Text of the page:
Biology meets engineering to increase production of transgenic organisms
Of the thousands of students that attend UC Davis, Arshia Firouzi and Gurkern Sufi met one another in Tercero Hall in 2011. Bright-eyed freshmen at the time, they had yet to embark on the exhilarating journey that would lead to their founding of Ravata Solutions — a company dedicated to making transgenics, the field of biology that results in genetically engineered organisms, easier for genetic engineering.
Sufi has a degree in biotechnology and Firouzi in electrical engineering — and the intersect between these two sciences is what intrigued them the most. Under the guidance of UC Davis professor Marc Facciotti, they gained a VentureWell grant in 2015 to begin tinkering with their project and conducting basic research in Translating Engineering Advances to Medicine’s (TEAM) Molecular Prototyping and Bioinnovation Laboratory.
“We had put together a lab space and equipment where people can come and explore the various types of technology that are associated with engineering biology,” Facciotti said. “Connected to that is an award from a foundation called VentureWell, and VentureWell gave some money to help facilitate this general idea, and I’ve been using it to seed projects that students are coming up with.”
The initial idea revolved around micro-electrical components and biology together, but the application that came out of it was not the original plan.
“We had been working on single-cell electroporation, [using an electric field to increase absorption of foreign materials into cells], for a while with exploring potential applications in a variety of cells,” Sufi said. “We asked, ‘What are some high-value, high priority cells that researchers can’t risk losing large quantities of when they want to do a transformation?’ Naturally, we fell upon embryos.”
And thus, Ravata Solutions was born. Ravata is dedicated to creating a device that will transform transgenics. This automated device would take the place of microinjection, the classic technique used to manually insert DNA into an embryo. While microinjection does ultimately result in the production of transgenic animals, it has critical flaws.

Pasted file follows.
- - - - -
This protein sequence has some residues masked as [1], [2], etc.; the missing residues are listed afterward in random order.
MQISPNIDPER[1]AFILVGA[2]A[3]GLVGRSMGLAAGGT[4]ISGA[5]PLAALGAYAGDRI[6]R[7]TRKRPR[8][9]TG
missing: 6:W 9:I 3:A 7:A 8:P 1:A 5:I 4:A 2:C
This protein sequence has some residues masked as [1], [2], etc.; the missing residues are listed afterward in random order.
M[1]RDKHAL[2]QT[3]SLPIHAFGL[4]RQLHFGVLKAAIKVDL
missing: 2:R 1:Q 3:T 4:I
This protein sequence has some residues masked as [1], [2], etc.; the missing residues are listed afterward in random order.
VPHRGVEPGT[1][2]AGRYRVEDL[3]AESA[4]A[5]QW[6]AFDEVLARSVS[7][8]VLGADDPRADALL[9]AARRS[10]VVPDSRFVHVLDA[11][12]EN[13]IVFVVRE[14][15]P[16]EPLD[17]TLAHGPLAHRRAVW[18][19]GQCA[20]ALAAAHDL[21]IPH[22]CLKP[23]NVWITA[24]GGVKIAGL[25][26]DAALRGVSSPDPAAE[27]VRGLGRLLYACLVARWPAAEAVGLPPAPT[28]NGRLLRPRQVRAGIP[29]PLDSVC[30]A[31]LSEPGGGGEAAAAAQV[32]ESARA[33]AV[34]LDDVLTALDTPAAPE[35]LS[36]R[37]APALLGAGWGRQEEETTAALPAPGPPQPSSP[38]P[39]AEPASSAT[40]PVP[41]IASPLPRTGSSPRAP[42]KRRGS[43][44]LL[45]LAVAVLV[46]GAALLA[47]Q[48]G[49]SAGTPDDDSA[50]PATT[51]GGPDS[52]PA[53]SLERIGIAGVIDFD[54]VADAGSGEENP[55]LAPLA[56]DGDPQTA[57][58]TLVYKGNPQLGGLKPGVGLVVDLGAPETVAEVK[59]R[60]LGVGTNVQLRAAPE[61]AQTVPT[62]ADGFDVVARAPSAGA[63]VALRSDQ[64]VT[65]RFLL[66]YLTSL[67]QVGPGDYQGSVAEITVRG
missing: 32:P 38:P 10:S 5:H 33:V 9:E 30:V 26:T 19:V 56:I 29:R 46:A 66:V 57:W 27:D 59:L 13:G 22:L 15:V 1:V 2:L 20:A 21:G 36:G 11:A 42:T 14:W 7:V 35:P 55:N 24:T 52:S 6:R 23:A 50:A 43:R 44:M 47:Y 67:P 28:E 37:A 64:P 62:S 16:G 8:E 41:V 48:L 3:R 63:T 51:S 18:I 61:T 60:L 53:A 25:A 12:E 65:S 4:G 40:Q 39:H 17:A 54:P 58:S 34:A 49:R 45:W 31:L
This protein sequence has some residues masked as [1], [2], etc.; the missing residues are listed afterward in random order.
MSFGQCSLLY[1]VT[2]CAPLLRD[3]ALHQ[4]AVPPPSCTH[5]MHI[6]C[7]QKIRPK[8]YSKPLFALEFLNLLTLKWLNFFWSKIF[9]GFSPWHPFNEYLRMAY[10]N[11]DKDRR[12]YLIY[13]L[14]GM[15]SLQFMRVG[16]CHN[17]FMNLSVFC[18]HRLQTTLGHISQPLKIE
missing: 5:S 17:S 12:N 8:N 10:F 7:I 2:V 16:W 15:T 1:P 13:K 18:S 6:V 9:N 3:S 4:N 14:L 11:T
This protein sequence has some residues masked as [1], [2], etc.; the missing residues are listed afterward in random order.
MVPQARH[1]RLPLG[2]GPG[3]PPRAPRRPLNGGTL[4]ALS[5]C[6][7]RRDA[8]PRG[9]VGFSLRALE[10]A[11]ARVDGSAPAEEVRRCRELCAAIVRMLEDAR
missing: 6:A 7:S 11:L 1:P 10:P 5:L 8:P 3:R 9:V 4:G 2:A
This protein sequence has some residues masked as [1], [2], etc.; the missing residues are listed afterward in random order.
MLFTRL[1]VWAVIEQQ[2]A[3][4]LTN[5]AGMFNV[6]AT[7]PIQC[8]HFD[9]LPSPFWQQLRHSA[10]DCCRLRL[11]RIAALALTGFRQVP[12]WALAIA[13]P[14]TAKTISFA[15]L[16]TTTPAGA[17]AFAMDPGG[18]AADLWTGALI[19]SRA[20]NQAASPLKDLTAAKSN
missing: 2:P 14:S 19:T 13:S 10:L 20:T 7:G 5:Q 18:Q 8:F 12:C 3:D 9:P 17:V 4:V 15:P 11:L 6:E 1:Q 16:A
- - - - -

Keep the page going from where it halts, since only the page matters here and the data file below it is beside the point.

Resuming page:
“A real limitation of microinjection is the time it takes to make a successfully transgenic organism,” Sufi said. “It is also an outdated field [that] you can’t find many skilled professionals in anymore.”
Ravata’s device increases the efficiency and viability of producing transgenic animals with the incorporation of electroporation and single-cell sensing. This new technology results in up to 1,000 embryo transformations per hour with over 80 percent viability and over 80 percent efficiency. This is important because it allows researchers to rapidly conduct embryo transformations and know if they are on the right path.
“The rate-limiting step in creating transgenic animals is embryo transformation,” Firouzi said. “What Ravata is doing is enabling production of embryo engineering by allowing input of the process of embryo transformation to increase 100-fold.”
Ravata was accepted into the IndieBio accelerator program in San Francisco in October of 2016, and partnered with the Lawrence Berkeley National Lab, VIB Life Sciences and the UC Davis Mouse Biology Program. They are currently testing pilot programs and plan to launch the product in 2018.
“We are excited to launch and also start exploring the many other applications of our technology in plants,” Firouzi said. “At the end of the day, our device doesn’t transform just embryos, it can transform any cell type with a high efficiency and high viability.”
Written by: Harnoor Gill — email@example.com